LANSING, Mich. (MIRS News) – Former attorney general candidate Matt DePerno would “absolutely not” unify the Michigan Republicans as party chair and would struggle in the position because of his inability to raise significant sums of money, according to former state House Speaker Tom Leonard.

Appearing on Michigan’s Big Show starring Michael Patrick Shiels, Leonard noted that DePerno, to whom he lost the party’s nomination earlier this year, spent “over a year demonizing other Republicans, and then was shocked when he couldn’t raise money,” Leonard said.

MORE NEWS: Michigan Offers $65M For Recreation Projects, But Only One Taker So Far

DePerno announced his run for Michigan Republican Party (MRP) chair on Nov. 14, with current Chair Ron Weiser opting not to run again after serving three non-consecutive terms.

Leonard served as Speaker from 2017 -2018. He was the Republicans’ attorney general nominee in 2018 and lost 49.04% to 46.26% to now-Attorney General Dana Nessel. DePerno lost earlier this month to Nessel 53.15% to 44.55%.

Leonard said his opinion isn’t personal, but based on DePerno’s fundraising record.

Do you support individual military members being able to opt out of getting the COVID vaccine?

By completing the poll, you agree to receive emails from, occasional offers from our partners and that you've read and agree to our privacy policy and legal statement.

During the 2022 election cycle, DePerno’s campaign finance reports showed he raised a total of $1,128,796.58 for his AG campaign, which was dwarfed by Attorney General Dana Nessel, whose pre-general statement showed $5,437,349.35 raised.

Leonard said a successful party chair would need to raise between $30 million and $40 million to successfully bring the party back to baseline.

In addition to a candidate that can raise money, Leonard said it’s essential to choose a chair that can unify the “broke and broken” party to get it back on track, and “it’s not going to be him.”

MORE NEWS: Ex-GOP Gov. Candidate Ryan Kelley Seeks More Time to Consider Plea Deals

“This is about looking forward,” he said. “If we do not start uniting and we do not start nominating candidates that can unite this party with a positive message and can raise money to win in November, this party is going to be doomed.”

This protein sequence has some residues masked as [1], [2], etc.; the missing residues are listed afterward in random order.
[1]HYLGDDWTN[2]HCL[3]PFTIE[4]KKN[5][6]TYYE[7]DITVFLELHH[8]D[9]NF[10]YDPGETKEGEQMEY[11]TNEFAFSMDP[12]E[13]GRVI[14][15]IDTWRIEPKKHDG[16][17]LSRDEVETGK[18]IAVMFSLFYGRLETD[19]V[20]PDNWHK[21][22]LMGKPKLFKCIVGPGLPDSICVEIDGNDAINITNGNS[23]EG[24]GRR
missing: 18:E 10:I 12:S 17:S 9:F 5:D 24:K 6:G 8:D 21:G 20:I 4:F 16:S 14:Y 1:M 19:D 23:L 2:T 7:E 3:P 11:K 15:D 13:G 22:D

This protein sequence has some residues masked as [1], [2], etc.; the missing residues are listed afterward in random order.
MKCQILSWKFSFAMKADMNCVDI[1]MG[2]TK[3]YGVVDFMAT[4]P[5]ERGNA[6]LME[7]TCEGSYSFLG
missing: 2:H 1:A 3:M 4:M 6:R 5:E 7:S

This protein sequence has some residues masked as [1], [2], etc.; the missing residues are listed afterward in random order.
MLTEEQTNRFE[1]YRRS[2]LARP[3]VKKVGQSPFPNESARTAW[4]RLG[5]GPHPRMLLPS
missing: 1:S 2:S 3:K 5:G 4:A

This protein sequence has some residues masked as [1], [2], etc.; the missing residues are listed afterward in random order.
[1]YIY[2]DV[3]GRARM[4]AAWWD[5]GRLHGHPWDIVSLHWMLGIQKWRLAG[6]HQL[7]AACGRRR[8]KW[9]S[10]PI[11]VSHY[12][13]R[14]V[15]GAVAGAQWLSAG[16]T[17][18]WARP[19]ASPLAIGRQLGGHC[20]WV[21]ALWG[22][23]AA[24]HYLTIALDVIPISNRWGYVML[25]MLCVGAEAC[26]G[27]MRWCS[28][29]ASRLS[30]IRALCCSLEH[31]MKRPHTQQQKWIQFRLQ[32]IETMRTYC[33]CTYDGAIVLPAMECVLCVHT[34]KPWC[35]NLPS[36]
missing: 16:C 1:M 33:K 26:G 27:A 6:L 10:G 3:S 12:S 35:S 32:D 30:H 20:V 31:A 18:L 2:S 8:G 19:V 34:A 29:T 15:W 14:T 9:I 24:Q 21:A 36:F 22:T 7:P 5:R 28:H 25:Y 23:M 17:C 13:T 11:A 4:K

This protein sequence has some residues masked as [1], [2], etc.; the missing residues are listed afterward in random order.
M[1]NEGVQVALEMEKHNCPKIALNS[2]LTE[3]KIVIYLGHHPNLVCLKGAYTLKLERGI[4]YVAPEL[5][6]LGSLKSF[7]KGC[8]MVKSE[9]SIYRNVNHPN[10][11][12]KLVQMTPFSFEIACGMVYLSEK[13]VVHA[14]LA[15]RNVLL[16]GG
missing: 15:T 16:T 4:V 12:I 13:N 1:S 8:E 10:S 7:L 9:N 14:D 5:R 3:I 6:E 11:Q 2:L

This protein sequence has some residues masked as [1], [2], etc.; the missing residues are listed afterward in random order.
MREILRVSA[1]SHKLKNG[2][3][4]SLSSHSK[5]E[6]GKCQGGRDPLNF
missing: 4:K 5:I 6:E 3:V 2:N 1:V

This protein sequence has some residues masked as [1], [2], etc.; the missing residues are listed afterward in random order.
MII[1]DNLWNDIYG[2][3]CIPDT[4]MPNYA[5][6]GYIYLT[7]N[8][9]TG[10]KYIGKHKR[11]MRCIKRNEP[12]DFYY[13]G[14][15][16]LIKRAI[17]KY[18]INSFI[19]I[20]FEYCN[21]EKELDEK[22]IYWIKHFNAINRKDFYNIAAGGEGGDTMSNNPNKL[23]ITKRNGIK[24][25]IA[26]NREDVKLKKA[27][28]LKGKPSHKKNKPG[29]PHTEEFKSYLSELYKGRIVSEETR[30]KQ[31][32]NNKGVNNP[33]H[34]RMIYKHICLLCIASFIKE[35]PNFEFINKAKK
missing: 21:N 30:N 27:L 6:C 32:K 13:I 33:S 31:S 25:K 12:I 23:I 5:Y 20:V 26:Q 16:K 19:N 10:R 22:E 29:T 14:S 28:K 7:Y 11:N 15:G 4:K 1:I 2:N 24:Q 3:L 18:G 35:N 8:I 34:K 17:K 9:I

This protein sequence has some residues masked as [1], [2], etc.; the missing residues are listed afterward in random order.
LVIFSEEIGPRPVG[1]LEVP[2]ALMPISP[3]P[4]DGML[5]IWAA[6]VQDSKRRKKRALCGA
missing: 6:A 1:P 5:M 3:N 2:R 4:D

Target Insyght numbers from Ed Sarpolus found that 216,858 Republican-leaning independents elected not to vote on Election Day.

If they showed up, Leonard said the House could have seen a five-to six-seat Republican majority, and the Senate a two-to three-seat edge. Instead, both are in the minority.

A widespread decision to stay home is in part due to the selection of former President Donald Trump-endorsed candidates like DePerno, who did well in the primary but “just couldn’t perform come November.”

Kristina Karamo is another one that moderates just couldn’t get behind, he said, in part because of bizarre comments and like claiming women performing yoga are doing satanic rituals.

They just couldn’t raise money or unify the party, he said, a growing problem for Michigan Republicans.

But despite the lack of Trump-endorsed candidate successes in Michigan, Leonard said Trump could still win in 2024 based on a poor performance by President Joe Biden that signals a need for change.

But Leonard said there are other Republicans that may give the party a better chance in 2024, and “I don’t want to take any chances.”

Linda Lee Tarver, a 2022 candidate for state Board of Education and former Michigan Civil Rights Commissioner, said she believes Trump has done the heavy lifting to secure another nomination in 2024.

“My 401K loved him,” she said.

And though Tarver said she’s remaining neutral in the race for MRP chair, she said she isn’t concerned about the potential success of any particular candidate.